The optimum pH 6 of C. thermophilum xylanase activity found in this study was similar to xylanase from A. giganteus (Fialho and Carmona, 2004) and Marasmius sp (Ratanachomsri et al. 2006). Microbial xylanases are usually stable over a wide range (3-10) and show optimum in the range 4.0 to 7.0 (Kulkarni et al. 1999). C. thermophilum xylanase can be used in paper industry where optimal pH 6 is required (Polizeli et al. 2005).
Effect of temperature on xylanase activity
The temperature optimum for the partially purified xylanase from T. harzianum was found to be 60ºC, whereas maximum C. thermophilum partially purified xylanase activity was observed at 70ºC (Figure 2).
The optimal temperature of 60ºC for xylanase activity from T. harzianum found in this study was similar to the xylanases from Trichoderma koningii G-39 (Huang et al. 1991), Humicola grisea Var. Thermoidea (Lucena-Neto and Ferreira-Filho, 2004) and A. fischeri (Chandra Raj and Chandra, 1996). The xylanase from T. harzianum exhibited higher optimal temperature that may have attractive industrial applications.
The optimal temperature of 70ºC for xylanase activity of C. thermophilum found in this study compares well with other thermophilic fungal strains. Depending on the optimal temperature, enzymes can be classified as mesophilic (40-60ºC), thermophilic (50-80ºC) and hyperthermophilic (>80ºC) (Polizeli et al. 2005). The xylanase from thermophilc strains like Talaromyces emersonii, Thermomyces lanuginosus and Thermoascus aurantiacus possess optimum temperature between 60ºC and 80ºC and are very stable in this range (Polizeli et al. 2005). In this study, C. thermophilum xylanase exhibits highly appealing and promising features that make it a strong candidate for future industrial applications mainly in pulp bleaching technology since its optimal temperature is 70ºC which is suitable for this process.
Kinetic parameters Km and Vmax
The apparent Km and Vmax values of the T. harzianum partially purified xylanase using oat spelt xylan as a substrate were 4.8 mg mL-1 and 0.526 µmol min-1 mg-1, respectively. The apparent Km and Vmax values of the C. thermophilum partially purified xylanase using oat spelt xylan as a substrate were 2.96 mg mL-1 and 0.25 µmol min-1 mg-1, respectively (Table 1). Thus, both partially purified xylanases have higher catalytic efficiencies for hydrolyzing oat spelt xylan.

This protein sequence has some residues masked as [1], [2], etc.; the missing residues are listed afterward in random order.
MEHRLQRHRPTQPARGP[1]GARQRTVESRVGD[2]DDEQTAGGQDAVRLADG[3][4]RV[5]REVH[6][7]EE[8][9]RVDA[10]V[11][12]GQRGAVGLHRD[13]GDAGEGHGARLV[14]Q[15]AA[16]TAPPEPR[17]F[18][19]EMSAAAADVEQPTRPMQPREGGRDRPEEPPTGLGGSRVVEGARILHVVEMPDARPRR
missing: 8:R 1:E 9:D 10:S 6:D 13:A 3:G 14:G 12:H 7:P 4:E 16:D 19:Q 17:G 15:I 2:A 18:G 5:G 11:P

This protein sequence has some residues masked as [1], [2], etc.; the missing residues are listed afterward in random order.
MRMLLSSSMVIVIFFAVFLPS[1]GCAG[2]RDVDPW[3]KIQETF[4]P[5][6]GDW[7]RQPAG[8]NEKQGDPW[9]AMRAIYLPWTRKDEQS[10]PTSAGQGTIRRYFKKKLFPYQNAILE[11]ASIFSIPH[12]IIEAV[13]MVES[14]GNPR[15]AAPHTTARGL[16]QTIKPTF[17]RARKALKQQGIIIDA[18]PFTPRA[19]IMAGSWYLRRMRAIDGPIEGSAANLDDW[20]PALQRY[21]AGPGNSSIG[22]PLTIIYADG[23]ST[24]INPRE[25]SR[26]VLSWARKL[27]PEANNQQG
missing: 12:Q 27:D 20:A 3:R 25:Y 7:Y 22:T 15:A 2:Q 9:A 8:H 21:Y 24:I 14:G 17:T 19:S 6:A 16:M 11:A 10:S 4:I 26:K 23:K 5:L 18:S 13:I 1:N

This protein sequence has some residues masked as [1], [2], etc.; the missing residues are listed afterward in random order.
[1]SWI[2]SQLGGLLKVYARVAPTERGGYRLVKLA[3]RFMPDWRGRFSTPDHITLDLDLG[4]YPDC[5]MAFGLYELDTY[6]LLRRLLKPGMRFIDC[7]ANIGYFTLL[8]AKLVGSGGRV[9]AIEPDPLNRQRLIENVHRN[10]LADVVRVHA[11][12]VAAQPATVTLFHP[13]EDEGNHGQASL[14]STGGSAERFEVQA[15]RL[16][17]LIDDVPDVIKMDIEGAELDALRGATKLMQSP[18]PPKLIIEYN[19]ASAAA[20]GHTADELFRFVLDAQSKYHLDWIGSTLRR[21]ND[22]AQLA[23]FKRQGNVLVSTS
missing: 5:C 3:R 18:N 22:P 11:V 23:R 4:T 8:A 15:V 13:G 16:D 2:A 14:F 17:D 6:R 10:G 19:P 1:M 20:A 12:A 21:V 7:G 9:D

The Km and Vmax values exhibited by both xylanases is in agreement with the values presented by other fungal xylanases which range from 0.09 to 40.9 mg mL-1 for Km and from 0.106 to 6300 µmol min-1 mg-1 for Vmax (Beg et al. 2001).
Km value for partially purified xylanase of the T. harzianum was higher in comparison with other xylanases such as A. foetidus (Km 3.58 mg mL-1) (Shah and Madamwar, 2005), A. ficuum AF-98 (Km 3.75 mg mL-1) (Lu et al. 2008), T. harzianum strain T4 (Km 1.61 mg mL-1) (Franco et al. 2004).
Km value for the partially purified xylanase of the C. thermophilum was lower in comparison with other thermophilic fungal xylanases such as Penicillium capsulatum (Km 4.0 mg mL-1) (Filho et al. 1993), and Thermomyces lanuginosus (Km 4.0 mg mL-1) (Li et al. 2005).
The small Km value in our study shows that partially purified xylanases have high affinity for the substrate. This is of significance in industrial use of the enzyme, as substrate to product conversion rate is high for the enzymes with low Km values.
The present work surveyed the potentials of xylanases from the mesophilic fungus T. harzianum and thermophilic fungus C. thermophilum. The results show that both fungal strains produce xylanolytic enzymes, with birch wood xylan being the best inducer and carbon source for the production of xylanases. In terms of xylanases production, T. harzianum was found to be better compared to C. thermophilum. However, C. thermophilum xylanases show higher optimum temperature at 70ºC, which encourages for its usage in paper and pulp industry. This study contributes new information and prospects on two xylanase-producing fungal strains in terms of their present and potential biotechnological uses. Further investigations are needed for the production of xylanases at pilot and industrial scale.